DOT Will Loan Southampton Town Portable Road Signs To Alert Drivers Of Accidents

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Three weeks after a fatal car crash on County Road 39 effectively shut down the South Fork for an entire day, Southampton Town officials are beginning to implement tools to notify drivers of similar major accidents in the future, hoping to avoiding massive gridlock in the future.

Town Supervisor Anna Throne-Holst said Tuesday that the State Department of Transportation agreed to loan the town four portable electronic road signs that can be programmed to notify drivers of accidents and road closures, similar to those used along the Long Island Expressway, at no cost for the remainder of the summer.

Two signs will be positioned along Sunrise Highway, one near its terminus in Shinnecock Hills and the other near the town’s Eastport border to the west, while the other two will be utilized elsewhere as deemed necessary, according to Ms. Throne-Holst.

“They’re going to start out letting us use them Memorial Day through Labor Day, and if we feel they’re necessary, we will look into using them year-round,” she said, adding that she expects them to be in place within the next week.

On Tuesday morning, several town officials sat in on an hour-long presentation by the Emergency Communications Network, a Florida-based company that provides the CodeRED emergency alert system used by Suffolk County. During the presentation, company representatives demonstrated how the service could be used to notify local residents of car accidents, road closures and other events in order to warn drivers before they are stuck in massive traffic jams, Deputy Town Supervisor Frank Zappone said.

After a similar but non-fatal crash on County Road 39 caused massive traffic congestion last summer, Southampton Town joined Suffolk County’s CodeRED service, Ms. Throne-Holst said. However, Suffolk County’s alerts are limited to large-scale incidents, such as severe weather warnings and evacuation notices—which is why the town is looking into obtaining its own service, the supervisor explained.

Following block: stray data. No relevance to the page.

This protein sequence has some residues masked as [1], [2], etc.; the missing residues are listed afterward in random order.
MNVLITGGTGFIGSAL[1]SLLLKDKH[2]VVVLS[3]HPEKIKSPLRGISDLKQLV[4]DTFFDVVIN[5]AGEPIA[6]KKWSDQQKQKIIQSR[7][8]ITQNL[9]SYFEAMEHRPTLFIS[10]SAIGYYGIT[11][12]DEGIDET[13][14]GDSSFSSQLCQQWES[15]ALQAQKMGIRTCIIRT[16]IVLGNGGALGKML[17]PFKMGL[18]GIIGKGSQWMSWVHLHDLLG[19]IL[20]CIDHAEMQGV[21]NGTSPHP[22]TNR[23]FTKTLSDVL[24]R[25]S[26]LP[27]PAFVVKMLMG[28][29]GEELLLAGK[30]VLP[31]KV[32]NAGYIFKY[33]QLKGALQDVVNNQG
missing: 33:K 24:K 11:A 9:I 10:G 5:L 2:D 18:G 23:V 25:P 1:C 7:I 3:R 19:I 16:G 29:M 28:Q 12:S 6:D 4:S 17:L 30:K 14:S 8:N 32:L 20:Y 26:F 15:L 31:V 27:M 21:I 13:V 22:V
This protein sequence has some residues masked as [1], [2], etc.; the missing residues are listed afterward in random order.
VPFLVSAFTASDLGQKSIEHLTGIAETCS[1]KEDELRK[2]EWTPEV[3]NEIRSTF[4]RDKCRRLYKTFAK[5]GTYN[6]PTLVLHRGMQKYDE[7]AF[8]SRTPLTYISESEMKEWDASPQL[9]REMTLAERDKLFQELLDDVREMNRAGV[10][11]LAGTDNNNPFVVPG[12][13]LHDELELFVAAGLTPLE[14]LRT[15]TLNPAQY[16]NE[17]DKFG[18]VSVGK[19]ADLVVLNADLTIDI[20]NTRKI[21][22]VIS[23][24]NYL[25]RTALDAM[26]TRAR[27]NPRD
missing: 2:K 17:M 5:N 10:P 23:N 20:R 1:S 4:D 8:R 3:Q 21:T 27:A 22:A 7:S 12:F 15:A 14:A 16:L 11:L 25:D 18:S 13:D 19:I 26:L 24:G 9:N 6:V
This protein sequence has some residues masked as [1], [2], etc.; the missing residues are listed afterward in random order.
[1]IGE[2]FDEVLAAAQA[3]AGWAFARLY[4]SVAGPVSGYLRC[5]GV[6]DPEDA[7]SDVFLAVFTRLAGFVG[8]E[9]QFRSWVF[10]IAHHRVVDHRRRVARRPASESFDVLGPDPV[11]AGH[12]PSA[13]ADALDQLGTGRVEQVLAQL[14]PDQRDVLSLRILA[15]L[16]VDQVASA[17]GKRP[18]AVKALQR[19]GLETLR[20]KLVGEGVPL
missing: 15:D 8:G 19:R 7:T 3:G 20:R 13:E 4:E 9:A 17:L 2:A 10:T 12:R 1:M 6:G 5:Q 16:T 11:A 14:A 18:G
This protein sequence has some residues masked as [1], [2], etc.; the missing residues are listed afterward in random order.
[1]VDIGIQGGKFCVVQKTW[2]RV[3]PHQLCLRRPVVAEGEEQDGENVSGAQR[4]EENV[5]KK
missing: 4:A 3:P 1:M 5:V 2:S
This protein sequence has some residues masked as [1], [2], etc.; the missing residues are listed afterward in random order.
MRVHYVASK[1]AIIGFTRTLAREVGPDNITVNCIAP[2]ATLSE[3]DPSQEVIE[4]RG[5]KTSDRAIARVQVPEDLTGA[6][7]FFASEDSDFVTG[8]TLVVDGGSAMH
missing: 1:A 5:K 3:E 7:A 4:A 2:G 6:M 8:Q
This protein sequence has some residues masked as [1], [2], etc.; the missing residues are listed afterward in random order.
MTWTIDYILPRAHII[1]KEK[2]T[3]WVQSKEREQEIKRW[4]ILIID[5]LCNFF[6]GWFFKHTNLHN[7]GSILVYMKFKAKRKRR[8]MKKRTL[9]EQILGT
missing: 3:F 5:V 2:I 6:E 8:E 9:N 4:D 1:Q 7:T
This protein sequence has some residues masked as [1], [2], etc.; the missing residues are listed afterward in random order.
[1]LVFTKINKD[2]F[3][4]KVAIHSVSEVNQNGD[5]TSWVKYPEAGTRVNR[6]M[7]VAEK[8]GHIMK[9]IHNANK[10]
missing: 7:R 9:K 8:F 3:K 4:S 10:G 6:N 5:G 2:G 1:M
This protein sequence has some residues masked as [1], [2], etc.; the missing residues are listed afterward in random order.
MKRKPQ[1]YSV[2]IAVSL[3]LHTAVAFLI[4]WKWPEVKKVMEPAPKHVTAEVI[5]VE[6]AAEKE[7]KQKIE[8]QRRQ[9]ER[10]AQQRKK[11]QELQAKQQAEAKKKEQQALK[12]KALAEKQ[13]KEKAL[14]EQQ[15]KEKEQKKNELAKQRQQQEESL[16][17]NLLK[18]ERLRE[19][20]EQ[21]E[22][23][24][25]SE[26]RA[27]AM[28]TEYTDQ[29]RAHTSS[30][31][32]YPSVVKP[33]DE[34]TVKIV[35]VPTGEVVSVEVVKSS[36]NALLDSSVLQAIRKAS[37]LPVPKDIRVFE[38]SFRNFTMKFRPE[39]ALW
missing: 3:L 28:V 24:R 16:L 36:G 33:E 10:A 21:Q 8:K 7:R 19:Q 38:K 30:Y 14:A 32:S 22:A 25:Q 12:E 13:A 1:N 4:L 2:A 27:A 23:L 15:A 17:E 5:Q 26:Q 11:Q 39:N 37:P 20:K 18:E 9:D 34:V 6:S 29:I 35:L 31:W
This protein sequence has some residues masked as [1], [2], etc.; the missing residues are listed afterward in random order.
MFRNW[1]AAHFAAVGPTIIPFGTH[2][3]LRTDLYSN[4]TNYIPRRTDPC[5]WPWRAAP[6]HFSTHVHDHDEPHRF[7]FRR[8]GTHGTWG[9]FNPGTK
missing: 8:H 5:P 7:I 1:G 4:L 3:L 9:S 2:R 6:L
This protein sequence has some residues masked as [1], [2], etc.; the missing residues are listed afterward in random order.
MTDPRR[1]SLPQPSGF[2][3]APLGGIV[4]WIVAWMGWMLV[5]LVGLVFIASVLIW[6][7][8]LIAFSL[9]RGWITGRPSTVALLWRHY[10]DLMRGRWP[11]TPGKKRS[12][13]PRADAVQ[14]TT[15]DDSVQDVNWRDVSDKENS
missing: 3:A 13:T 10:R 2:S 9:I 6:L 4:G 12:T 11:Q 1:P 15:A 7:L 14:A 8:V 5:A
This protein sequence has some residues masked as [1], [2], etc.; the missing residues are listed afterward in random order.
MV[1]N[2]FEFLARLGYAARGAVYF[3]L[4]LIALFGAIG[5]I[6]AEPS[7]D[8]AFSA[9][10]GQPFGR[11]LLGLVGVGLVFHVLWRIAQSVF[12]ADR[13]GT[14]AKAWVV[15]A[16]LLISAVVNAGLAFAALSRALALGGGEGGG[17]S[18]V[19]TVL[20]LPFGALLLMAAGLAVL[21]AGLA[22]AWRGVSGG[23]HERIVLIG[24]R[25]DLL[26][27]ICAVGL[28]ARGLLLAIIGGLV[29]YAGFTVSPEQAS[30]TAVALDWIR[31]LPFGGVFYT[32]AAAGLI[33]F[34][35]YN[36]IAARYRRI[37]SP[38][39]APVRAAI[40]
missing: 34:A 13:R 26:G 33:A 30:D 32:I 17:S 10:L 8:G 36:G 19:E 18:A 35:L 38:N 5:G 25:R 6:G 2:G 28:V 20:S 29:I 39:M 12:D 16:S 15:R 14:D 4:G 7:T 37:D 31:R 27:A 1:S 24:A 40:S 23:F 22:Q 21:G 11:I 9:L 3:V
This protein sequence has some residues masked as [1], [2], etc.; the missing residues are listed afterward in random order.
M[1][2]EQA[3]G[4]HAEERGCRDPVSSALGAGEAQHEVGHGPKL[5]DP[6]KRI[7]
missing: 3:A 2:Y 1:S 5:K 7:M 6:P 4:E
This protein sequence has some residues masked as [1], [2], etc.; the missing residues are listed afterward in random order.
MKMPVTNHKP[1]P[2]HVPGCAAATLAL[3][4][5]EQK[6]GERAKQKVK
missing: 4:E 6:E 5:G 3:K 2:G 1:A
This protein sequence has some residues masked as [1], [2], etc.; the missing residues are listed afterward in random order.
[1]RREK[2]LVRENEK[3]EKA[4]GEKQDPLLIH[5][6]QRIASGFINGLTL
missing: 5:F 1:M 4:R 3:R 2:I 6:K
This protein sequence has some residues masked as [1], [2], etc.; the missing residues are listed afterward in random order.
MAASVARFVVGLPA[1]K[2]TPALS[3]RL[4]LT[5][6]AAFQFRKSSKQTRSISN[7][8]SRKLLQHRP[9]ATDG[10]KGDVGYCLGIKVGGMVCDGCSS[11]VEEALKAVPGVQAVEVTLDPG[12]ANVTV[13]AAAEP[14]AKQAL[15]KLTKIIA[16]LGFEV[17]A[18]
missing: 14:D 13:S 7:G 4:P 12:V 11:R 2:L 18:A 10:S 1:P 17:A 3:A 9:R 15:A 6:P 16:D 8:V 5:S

Mr. Zappone sat in on the presentation with other officials, including Town Councilwomen Christine Scalera and Bridget Fleming, and Town Comptroller Leonard Marchese, among others. Mr. Zappone said they were impressed by the system’s ability to utilize email, text messaging, social media and traditional telephone land lines to deliver the traffic alerts.

“We certainly like what we see, we certainly have the need, but we don’t know what the parameters would be for getting this set up in the town,” he said.

Mr. Zappone said the software for the system could be installed in a day, though it would take much longer to get people signed up to receive the alerts, which would be free.

He also could not venture an estimation about how much the system would cost the town, but said Emergency Communications Network would give the town a figure in writing likely before the end of the week.

Radio Slip-Up?

During her weekly radio appearance on WPBB-FM last Thursday morning, August 8, Southampton Town Supervisor Anna Throne-Holst stated that the fatal crash that took place on County Road 39 on July 25, killing 29-year-old Carissa Castillo of Shirley, was caused by texting while driving—though Town Police said this week that they have not yet determined what caused the accident.

Town Police Detective Sergeant Lisa Costa said nothing has been confirmed other than the fact that Ms. Castillo was driving recklessly the morning when her SUV crossed the double yellow lines and collided head-on with a Hampton Jitney bus that was carrying no passengers. Ms. Castillo was on her way to work at the Hampton Center for Rehabilitation and Nursing in Southampton.

“Right now, the contributing factors are under investigation,” Sgt. Costa said. “We did corroborate the fact she was driving recklessly, and she was late for work. Everything else, we don’t have information on at this point to corroborate.”

Ms. Throne-Holst said Tuesday that she was told the incident likely was related to texting while driving by a source whom she declined to identify. She also acknowledged that she did not convey the status of the investigation accurately.

“Perhaps the way I worded it on the radio was more certain than it should have been, or too conversational,” Ms. Throne-Holst said. “We’re still waiting on the official word from the cellphone company.”

The supervisor noted that obtaining the phone records is taking longer than usual, because the accident has not been labeled a crime. She said the cellphone company, which she did not know the name of, should turn over its records within the next week to 10 days.

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